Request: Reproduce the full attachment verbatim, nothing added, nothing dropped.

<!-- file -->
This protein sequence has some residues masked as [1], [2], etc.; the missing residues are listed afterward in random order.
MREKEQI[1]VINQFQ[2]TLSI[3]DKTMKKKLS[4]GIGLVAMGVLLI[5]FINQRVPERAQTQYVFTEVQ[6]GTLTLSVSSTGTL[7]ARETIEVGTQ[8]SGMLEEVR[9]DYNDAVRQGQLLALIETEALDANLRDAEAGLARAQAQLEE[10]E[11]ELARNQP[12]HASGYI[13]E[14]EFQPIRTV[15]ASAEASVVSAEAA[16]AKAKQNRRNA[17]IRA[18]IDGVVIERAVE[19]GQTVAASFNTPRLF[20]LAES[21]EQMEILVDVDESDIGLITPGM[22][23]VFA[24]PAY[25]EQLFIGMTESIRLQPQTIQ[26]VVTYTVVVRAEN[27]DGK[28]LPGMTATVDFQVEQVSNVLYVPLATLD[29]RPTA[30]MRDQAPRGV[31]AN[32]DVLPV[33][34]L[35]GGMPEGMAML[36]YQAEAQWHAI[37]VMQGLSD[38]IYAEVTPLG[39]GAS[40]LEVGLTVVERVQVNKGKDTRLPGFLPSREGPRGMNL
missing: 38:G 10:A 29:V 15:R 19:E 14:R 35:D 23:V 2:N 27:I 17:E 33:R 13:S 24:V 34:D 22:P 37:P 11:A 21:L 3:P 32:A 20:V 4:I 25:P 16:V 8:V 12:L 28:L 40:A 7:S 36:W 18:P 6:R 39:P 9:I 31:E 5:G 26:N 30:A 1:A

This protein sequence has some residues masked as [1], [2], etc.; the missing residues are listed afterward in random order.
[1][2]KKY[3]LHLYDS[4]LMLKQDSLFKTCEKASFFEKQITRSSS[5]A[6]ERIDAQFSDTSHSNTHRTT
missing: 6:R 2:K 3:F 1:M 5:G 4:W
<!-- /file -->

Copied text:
This protein sequence has some residues masked as [1], [2], etc.; the missing residues are listed afterward in random order.
MREKEQI[1]VINQFQ[2]TLSI[3]DKTMKKKLS[4]GIGLVAMGVLLI[5]FINQRVPERAQTQYVFTEVQ[6]GTLTLSVSSTGTL[7]ARETIEVGTQ[8]SGMLEEVR[9]DYNDAVRQGQLLALIETEALDANLRDAEAGLARAQAQLEE[10]E[11]ELARNQP[12]HASGYI[13]E[14]EFQPIRTV[15]ASAEASVVSAEAA[16]AKAKQNRRNA[17]IRA[18]IDGVVIERAVE[19]GQTVAASFNTPRLF[20]LAES[21]EQMEILVDVDESDIGLITPGM[22][23]VFA[24]PAY[25]EQLFIGMTESIRLQPQTIQ[26]VVTYTVVVRAEN[27]DGK[28]LPGMTATVDFQVEQVSNVLYVPLATLD[29]RPTA[30]MRDQAPRGV[31]AN[32]DVLPV[33][34]L[35]GGMPEGMAML[36]YQAEAQWHAI[37]VMQGLSD[38]IYAEVTPLG[39]GAS[40]LEVGLTVVERVQVNKGKDTRLPGFLPSREGPRGMNL
missing: 38:G 10:A 29:V 15:R 19:E 14:R 35:D 23:V 2:N 27:I 17:E 33:R 13:S 24:V 34:D 22:P 37:P 11:A 21:L 3:P 32:A 20:V 4:I 25:P 16:V 8:V 12:L 28:L 40:A 7:S 36:W 18:P 6:R 39:P 9:I 31:E 5:G 26:N 30:A 1:A

This protein sequence has some residues masked as [1], [2], etc.; the missing residues are listed afterward in random order.
[1][2]KKY[3]LHLYDS[4]LMLKQDSLFKTCEKASFFEKQITRSSS[5]A[6]ERIDAQFSDTSHSNTHRTT
missing: 6:R 2:K 3:F 1:M 5:G 4:W